HC Deb 19 June 1961 vol 642 cc1011-40
Mr. William Stones (Consett)

I beg to move, in page 33, to leave out lines 4 and 5.

If my interpretation of the paragraph to which the Amendment refers is correct, many working-men's clubs can be and probably will be seriously affected by its provisions. Subsection (8) says: Subject to subsection (9) below, in determining whether a club is established and con, ducted in good faith as a club a magistrates' court may have regard"— and these are the lines referred to— to any arrangement restricting the club's freedom of purchase of intoxicating liquor… Working men want their club premises to be built and maintained to a modern standard of comfort. As many hon. Members are aware, many workingmen's clubs have premises which are a joy to behold and which are a credit to the working men themselves.

In the north-east of England, a part of the country to which I belong, and, I suppose, in many other parts of the United Kingdom, hundreds of thousands of pounds are spent on building new and modernising existing premises so as to provide the desired comfort. In many instances, the capital has to be borrowed. In my own area, most of the money for building and modernising premises has been loaned by the Northern Clubs Federation Brewery and in other cases by private brewers.

Those loans are at very moderate rates of interest and have made it possible for working men throughout the area to provide themselves with desirable club premises. The breweries, naturally, expect a guarantee in return for their money. Consequently, they ask the clubs to enter into an agreement whereby they purchase at least a good proportion of their intoxicants from the brewery.

Such an agreement between a club and a federation brewery or a private brewery may well be considered to be an arrangement restricting the club in the purchase of intoxicants. According to subsection (8), the magistrates may have regard to that in determining whether a club is established and conducted in good faith when seeking a registration certificate. The magistrates might also decide that a club having such an agreement with a brewery was not established and conducted in good faith and they might refuse to grant a certificate.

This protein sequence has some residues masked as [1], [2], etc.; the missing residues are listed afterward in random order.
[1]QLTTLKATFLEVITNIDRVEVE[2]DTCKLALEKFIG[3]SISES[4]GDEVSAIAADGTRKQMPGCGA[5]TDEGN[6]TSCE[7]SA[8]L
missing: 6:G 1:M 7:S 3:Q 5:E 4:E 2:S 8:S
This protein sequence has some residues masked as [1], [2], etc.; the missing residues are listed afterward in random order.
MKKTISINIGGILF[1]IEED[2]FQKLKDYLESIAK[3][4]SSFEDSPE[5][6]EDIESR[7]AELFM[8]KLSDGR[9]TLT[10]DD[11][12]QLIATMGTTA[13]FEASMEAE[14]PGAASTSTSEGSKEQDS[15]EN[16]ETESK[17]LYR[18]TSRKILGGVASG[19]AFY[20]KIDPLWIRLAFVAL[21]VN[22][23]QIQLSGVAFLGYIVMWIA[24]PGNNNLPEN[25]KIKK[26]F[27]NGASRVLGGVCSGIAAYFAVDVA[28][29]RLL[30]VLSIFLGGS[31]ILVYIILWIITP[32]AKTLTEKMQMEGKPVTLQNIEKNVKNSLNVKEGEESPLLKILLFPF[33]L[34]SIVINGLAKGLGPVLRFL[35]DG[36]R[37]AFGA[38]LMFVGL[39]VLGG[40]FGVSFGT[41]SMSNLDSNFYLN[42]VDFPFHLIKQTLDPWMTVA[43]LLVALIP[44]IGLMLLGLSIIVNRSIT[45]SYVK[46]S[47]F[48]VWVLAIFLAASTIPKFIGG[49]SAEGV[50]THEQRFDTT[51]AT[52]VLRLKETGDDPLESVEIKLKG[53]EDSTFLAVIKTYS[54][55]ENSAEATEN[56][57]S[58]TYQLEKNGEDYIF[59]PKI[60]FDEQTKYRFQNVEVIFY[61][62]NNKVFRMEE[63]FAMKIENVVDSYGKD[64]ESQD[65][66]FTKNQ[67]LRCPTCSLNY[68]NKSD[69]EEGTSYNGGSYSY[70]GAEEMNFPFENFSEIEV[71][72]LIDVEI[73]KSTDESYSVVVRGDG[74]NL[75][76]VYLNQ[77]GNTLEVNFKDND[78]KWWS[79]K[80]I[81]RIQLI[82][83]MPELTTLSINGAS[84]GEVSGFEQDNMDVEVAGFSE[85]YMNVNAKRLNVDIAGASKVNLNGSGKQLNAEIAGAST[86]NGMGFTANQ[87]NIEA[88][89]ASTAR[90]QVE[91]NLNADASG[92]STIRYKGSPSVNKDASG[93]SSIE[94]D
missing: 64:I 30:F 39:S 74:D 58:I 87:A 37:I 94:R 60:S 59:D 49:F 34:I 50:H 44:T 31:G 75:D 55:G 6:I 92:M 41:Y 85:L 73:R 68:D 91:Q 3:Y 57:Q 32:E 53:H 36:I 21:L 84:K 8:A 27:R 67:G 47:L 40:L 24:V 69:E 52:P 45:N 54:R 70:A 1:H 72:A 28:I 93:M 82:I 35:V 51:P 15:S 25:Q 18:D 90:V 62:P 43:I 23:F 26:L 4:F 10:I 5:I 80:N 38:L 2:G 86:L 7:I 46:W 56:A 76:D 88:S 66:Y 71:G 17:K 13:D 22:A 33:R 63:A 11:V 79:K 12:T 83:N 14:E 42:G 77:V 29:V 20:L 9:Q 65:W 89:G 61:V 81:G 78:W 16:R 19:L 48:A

Suppose that a club already in existence has an arrangement with a brewery from which thousands of pounds has been borrowed and most of it is still outstanding. The magistrates might refuse to grant a registration certificate on the ground that there is an agreement restricting the purchase of intoxicants. How can such a club then be expected to repay the money if it is not allowed to continue?

What about the working men in a recently built-up area or new town who are desirous of starting a club but lack the capital? If they are prevented from entering into an arrangement with the brewery, how are they to provide the necessary money? I doubt whether the necessary finances would be provided by any financial concern outside the breweries. In any event, it is difficult to get such a loan at such moderate rates of interest.

Unless my interpretation is wrong and these two lines in the Bill are deleted, working men are likely to be prevented from providing a number of better premises and in quite a number of cases they will find their clubs in great difficulty. I ask the Minister to consider what I have said and to accept the Amendment.

Mr. Vosper

It certainly is not the intention of the Bill to prevent the sort of practice to which the hon. Member for Consett (Mr. Stones) has referred. By the first Amendment moved today the House has shown itself anxious to ensure that a strict control over clubs is exercised. At the same time, the House has shown itself aware of the rights of the clubs. As the hon. Member knows, in Committee on the Bill we were able to move and accept several Amendments which, I hope, have gone a long way to meeting the fears of clubs, particularly working-men's clubs.